Spirit of an Eagle

February 11, 2014

By Christina Corrales-Toy

Autistic swimmer inspires teammates

By Greg Farrar Trevor VanOrman, Issaquah High School sophomore, springs from the starting block for the second lap of his four-man team’s 200-yard freestyle relay race in January against Liberty High School at the Julius Boehm Pool.

By Greg Farrar
Trevor VanOrman, Issaquah High School sophomore, springs from the starting block for the second lap of his four-man team’s 200-yard freestyle relay race in January against Liberty High School at the Julius Boehm Pool.

Trevor VanOrman is arguably one of the most dedicated members of the Issaquah High School swim team.

He’s not on varsity, but that doesn’t stop him from watching hours of video every day. Nor does it or make him any less enthusiastic when he hits the pool.

Nothing comes easy for Trevor, who has autism, but the Issaquah sophomore brought a newfound spirit to the Eagles swim team, bringing them closer than ever before.

“It really is something powerful, seeing him swim and then exit the pool with a look in his eyes that just screams success,” Issaquah senior Keith Nussbaum said. “We’ve never had that type of energy on our team before.”

Di VanOrman, Trevor’s mother, approached swim coach Laura Halter at the beginning of the season about letting her son join the team. Di admitted she was nervous, almost apologetic, as she explained Trevor’s special needs.

“Coach Laura just looked at me and said, ‘Bring it on, we’re ready, bring him aboard,’” Di said. “That meant the world to us.”

Trevor had played sports before, and had taken swim lessons. Since he joined the team, though, he’s steadily improved, dropping times and perfecting technique, said his father Ransom VanOrman II.

A lot of it can be attributed to his teammates, Di said, who have clearly taken Trevor under their wing. They work closely with Trevor during practice, showing him how to do strokes and encouraging him as he tries them.

Trevor is a very visual person, who learns more by seeing something rather than taking verbal cues, Di said. So, the family started videotaping him and his teammates during practice and uploading the footage to an iPad for Trevor’s review.

He spends hours each day silently watching video of his teammates, learning how a particular stroke is supposed to look.

“It’s amazing the progress he’s made,” Ransom said. “I think it’s really cool that he’s found something that works for him that he can get better and better at.”

When Trevor is racing at a meet, you know it, Halter said, because the entire team is cheering for him. That’s how much he means to the Eagles.

At the first meet of the year, Ransom volunteered to shadow Trevor on the pool deck, making sure he went where he was supposed to go. It wasn’t necessary, Halter said, because there were more than enough boys willing to assist Trevor.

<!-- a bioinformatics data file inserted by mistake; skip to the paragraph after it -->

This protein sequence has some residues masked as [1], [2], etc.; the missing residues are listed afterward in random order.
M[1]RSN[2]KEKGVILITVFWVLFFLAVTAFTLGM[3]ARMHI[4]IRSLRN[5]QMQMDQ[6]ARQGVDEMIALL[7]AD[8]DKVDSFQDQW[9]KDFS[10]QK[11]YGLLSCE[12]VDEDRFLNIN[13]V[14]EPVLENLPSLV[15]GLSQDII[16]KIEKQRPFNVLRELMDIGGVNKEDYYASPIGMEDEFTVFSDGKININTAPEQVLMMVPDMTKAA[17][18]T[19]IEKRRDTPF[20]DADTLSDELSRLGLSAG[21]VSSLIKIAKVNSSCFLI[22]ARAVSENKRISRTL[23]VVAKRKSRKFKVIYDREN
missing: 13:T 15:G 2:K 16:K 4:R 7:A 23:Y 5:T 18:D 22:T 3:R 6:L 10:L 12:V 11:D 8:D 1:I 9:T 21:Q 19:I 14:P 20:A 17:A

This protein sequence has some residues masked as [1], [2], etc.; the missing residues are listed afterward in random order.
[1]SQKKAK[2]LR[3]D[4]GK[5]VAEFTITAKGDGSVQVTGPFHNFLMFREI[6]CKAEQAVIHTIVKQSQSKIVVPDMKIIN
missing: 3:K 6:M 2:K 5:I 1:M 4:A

“I knew that his teammates would be kind, patient and helpful,” Halter said. “There’s always a boy willing to take care of Trevor, and most times, there were several.”

It brings tears to Di’s eyes when she thinks of the support the team has given Trevor. As much as he learns from them, though, his teammates are arguably learning more from him.

“Trevor always has such a positive attitude, and it’s so inspiring to see,” Issaquah senior Josh Bean said. “It really makes us realize you can do anything you put your mind to.”

There’s a more pronounced family atmosphere on this year’s team, thanks in part to Trevor. He’s just another one of the guys, Halter said, but his teammates would do anything for him.

“The boys are very protective of him,” she said. “If anybody from another team ever messed with Trevor, boy, my boys would be all over them.”

Trevor likes swimming because it gives him a sense of control, Di said. He feels free under the water without any distractions. It has also helped him socially, as he has bonded with his teammates.

Di recalled a week when he missed some practices due to illness. Trevor wasn’t feeling well, but he wanted to go to practice because he “missed the guys.”

“My guess is that none of these boys will forget this year,” Halter said. “They will never forget that they were given the opportunity to swim with Trevor.”

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One Response to “Spirit of an Eagle”

  1. Harriet Ott on February 12th, 2014 7:37 pm

    This is a great story about integrating an autistic child into the high school
    swim team. Missing from this story is the highly qualified aquatic therapists
    at Community Integrations Services which taught Trevor to swim from the beginning and helped him to attain his first gold metals at Special Olympics Aquatic Regionals last March.

    Perhaps you might be interested in a follow up story about this amazing program
    that helps bring Autistic children to a level in which they can participate in a “regular” swim team program, and thus integrating not only with this sport, but also school peers.

    Contact me at 425-830-7746

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